Prof. Dr. Sergio Cellone

   M.Sc. in Astronomy, 1988, UNLP, Argentina, "CCD study of the dwarf galaxy D2 associated with NGC 3115"
Ph.D. in Astronomy, 1994, UNLP, Argentina, "Study of structural properties and stellar populations in low surface brightness galaxies"

Current position: Professor & Researcher
Faculty of Astronomical and Geophysical Sciences, University of La Plata (FCAyG-UNLP), Argentina
La Plata Institute for Astronomy (IALP-CONICET), Argentina

CV
Publication list
Personal page, outside GARRA

Contact: scellone@fcaglp.unlp.edu.ar

Since 1988 I have been working on topics related to galactic and extragalactic stellar systems, as well as a few breakthroughs in Solar System small bodies. These subjects include:

  • Collaborations with GARRA members:
    1. Optical microvariability of Active Galactic Nuclei (AGNs). Intraday variability of AGNs like quasars and BL Lac objects was discovered 10 years ago during extensive monitoring campaigns of large samples of northern objects. The origin of these variations is still unknown. Shocks propagating down the parsec-scale jet of the objects have been suggested as a possible cause, but the most extreme cases of variability impose severe constraints on the shock thickness and required Doppler factors. Extrinsic models invoke gravitational microlensing. Since 1997 we have made numerous observations of rapid flux variability in southern AGNs, detecting many outstanding outbursts (including the observation of extreme intranight events with amplitudes of up to 1.2 magnitudes in 24 hs). Since 2001, we have also made optical polarimetric observations of blazars, detecting fast polarization variations in some objects.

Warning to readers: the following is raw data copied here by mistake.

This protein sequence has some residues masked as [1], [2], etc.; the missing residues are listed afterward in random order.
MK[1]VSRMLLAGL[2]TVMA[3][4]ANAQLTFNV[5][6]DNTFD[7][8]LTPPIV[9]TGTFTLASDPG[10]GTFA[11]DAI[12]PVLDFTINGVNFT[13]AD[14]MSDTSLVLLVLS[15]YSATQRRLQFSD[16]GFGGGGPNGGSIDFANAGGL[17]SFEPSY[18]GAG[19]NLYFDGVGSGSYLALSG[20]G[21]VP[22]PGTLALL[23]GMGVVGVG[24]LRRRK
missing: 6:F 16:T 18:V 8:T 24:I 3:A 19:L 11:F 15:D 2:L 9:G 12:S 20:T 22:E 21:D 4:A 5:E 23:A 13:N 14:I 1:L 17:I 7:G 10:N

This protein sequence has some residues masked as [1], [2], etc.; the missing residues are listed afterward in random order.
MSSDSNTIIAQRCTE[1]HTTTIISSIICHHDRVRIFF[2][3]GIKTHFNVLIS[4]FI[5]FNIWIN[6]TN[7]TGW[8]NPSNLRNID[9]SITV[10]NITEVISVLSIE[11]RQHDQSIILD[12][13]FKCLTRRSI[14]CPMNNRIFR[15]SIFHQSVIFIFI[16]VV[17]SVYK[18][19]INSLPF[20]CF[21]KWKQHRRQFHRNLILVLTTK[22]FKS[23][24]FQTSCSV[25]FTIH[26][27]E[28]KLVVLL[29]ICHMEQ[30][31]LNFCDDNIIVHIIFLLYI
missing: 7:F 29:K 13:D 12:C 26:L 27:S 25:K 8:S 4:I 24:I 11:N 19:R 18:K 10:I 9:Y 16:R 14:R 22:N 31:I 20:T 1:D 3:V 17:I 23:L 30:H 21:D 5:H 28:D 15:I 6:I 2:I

2. X-ray binaries (XRBs) are composed by a neutron star or a black hole -the results of a supernova explosion- which orbit a normal star. These sources are powered by the energy released when matter is transferred from the normal star to its compact companion. I have collaborated in the polarimetric study of LS 5039, a high-mass XRB with a microquasar behaviour.
  • Other works
    1. Dwarf galaxies, due to their low masses and sizes, are key objects for the study of star formation in stellar systems. Largely outnumbering their brighter counterparts, dwarfs are also main characters in evolutive scenarios of clusters and groups of galaxies, involving mergers, stripping and interactions. In several works on nearby clusters we have studied the structure and stellar populations in dwarf elliptical galaxies; the results include the first quantification of the luminosity vs. profile shape relation for dwarfs, and the photometric detection of disk-like features in dwarf ellipticals.
    2. Extragalactic globular clusters are excellent test particles to study the kinematics and chemical properties in nearby galaxies out to large galactocentric radii. We have made several observational studies of Galactic globular clusters as well as extragalactic globular clusters systems, involving photometry, polarimetry and medium-resolution spectroscopy, which lead to the detection of dust in Milky Way clusters and the possible identification of free-floating globulars in the Fornax cluster of galaxies.
    3. Asteroids may contain dynamical and chemical information on the origins of our Solar System. Between 1997 and 2001 I was involved in astrometric and photometric studies of asteroids and centaurs.
    4. Between 1996 and 1997 I was Resident Astronomer at the Complejo Astronůmico El Leoncito (CASLEO), the Argentinian astronomical facility which operates a 2.15-m optical telescope. My main duties were: instruments testing (CCD camera, two polarimeters, medium-resolution spectrograph), software developing (under IRAF), creation and maintenance of the web pages, and assitance to observers.